their colleagues to use. And so. these gentlemen having the formula among the nine, being threatened by the importations from Sweden as referred to by the minister, calmly and coolly sacrificed themselves on the altar of patriotism by having an - Act passed which gave them a monopoly for all time to coma, shut out all competition on the part of others, and left these nine patriots in exclusive control of the English market. The minister has been so anxious that we should follow the English example that I think he had better study the circumstances under which England did consent, and see how the people of England were buncoed 'by the government when they passed such a Bill, and sea that Canada delays, as England did, until all the match manufacturers come to the government and agree in asking this.; then, perhaps, the government ought to consider their application. The minister pointed out that although on the face of this legislation it so invitas criticism that the press throughout the land have 'been charging him with having been the recipient of a gold brick at the hands of the Diamond Match Company, the minister triumphantly pointed out this cannot be the case, because in the United States where the Diamond Match Trust stands side by side with the Standard Oil Company-a company that is morally certain to receive at least justice when it seeks legislation- the Diamond Match Company having applied for legislation in the United States was as the minister knows unable to obtain it from the federal power because as they admitted they had no jurisdiction, but indirectly they endeavoured to give the benefits the Diamond Match Company wished by imposing taxes. And, even then despite all the influence of the Diamond Match Company it was apparently unable to pass its Bill until it assigned to trustees the secret formula which places it in the position of making every other match manufacturer on the continent pay toll to it until a better formula is discovered. The minister places great stress on the fact that the formula has been assigned to three gentlemen whose names are above the possibility of reproach, giving them the power to do what is proper between the parties. Would the minister, or would I, would any man if the owner of a valuable formula of that kind assign it with authority to others to do what was proper and would he think it proper to hand that over without any consideration to any company who wished to use it. Surely the first element of propsr conduct would be to do what is right by those who owned the formula. The first thing these trustees do is to exact a royalty ; and in the case of matches which sell by the million, it is a matter of no importance what the royalty is on each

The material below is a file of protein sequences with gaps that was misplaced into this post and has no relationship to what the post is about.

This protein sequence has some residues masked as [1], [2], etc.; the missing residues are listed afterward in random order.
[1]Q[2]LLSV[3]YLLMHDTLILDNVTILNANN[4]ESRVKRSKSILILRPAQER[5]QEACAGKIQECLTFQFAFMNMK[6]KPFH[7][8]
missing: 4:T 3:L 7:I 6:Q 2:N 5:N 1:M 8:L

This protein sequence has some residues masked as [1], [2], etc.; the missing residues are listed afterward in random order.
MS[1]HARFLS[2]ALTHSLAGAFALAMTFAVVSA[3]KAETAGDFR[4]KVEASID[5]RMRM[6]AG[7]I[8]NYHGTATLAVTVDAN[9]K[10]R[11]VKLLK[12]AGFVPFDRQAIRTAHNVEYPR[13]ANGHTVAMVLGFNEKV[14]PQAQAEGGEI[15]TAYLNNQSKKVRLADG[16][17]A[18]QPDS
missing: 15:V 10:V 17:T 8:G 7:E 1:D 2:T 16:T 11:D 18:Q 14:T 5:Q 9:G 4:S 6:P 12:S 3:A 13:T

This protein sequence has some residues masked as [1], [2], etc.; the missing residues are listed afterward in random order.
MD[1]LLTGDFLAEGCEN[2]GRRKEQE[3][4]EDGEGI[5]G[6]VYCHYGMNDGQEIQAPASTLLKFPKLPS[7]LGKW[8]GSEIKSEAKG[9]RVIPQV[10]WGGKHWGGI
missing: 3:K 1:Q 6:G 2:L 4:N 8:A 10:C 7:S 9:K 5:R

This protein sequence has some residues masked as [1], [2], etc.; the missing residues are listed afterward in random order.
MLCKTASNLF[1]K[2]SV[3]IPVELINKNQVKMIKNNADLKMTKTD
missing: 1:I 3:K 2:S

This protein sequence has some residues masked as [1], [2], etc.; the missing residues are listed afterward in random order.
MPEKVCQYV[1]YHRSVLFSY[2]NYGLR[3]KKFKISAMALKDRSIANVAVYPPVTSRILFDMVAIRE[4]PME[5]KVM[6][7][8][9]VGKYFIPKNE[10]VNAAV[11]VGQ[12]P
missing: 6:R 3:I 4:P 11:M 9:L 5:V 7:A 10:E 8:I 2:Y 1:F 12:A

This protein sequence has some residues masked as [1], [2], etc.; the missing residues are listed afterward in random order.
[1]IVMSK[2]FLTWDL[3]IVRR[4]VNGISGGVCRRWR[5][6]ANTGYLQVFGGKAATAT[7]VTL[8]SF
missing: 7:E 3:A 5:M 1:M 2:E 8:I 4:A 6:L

box, but the business is so immense that if the Diamond Match Company can secure that royalty, they will have secured something well worth having, and if they can obtain a monopoly in Canada that is surely something worthy of consideration, and one of those things which will add to the increased cost of living. Surely the Minister of Labour will not deny that by compelling every manufacturer in Canada to use a formula owned by an American trust company and pay that trust a royalty and by compelling -him also to show the extent of the market lie can supply, he will be putting the manufacturer here completely at the mercy of this powerful trust of the United States ; and in so doing the hon. minister will surely not say that he is thereby reducing the cost of living.